In the fall of 1860, the Federal fortifications were held by just two companies – less than 100 men – of the US Army, all under the command of Major Robert Anderson. Since the construction of Sumter had never been fully completed and because of its isolation in the middle of the harbor. Anderson and his men occupied Fort Moultrie. But Moultrie was designed to withstand attack from the sea, not from the land, and it would be extremely vulnerable should the South Caroline militia attempt to capture it. Consequently, on Christmas night 1860, Anderson snuck his entire force across the harbor entrance, occupying Sumter and abandoning Moultrie, a move that infuriated the South Carolina authorities.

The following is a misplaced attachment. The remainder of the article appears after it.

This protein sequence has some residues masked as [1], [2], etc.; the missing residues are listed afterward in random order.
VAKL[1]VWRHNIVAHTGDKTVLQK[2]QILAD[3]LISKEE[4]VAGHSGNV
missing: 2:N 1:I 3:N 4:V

While Anderson’s move was tactically sound, it also placed a limit on his ability to hold the fort without resupply. By early April, the troops at Fort Sumter were nearly out of food, a situation that compelled both the Lincoln administration and the still-new Confederate government to act. A former Naval officer from Lowell named Gustavus Fox (who would soon become Assistant Secretary of the Navy) came to Lincoln with a plan to resupply and reinforce the Sumter garrison by sea. In light of the scarcity of military resources – Fox’s fleet consisted primarily of rented civilian vessels and had only 100 Army recruits pulled out of basic training – the odds of success were almost non-existent.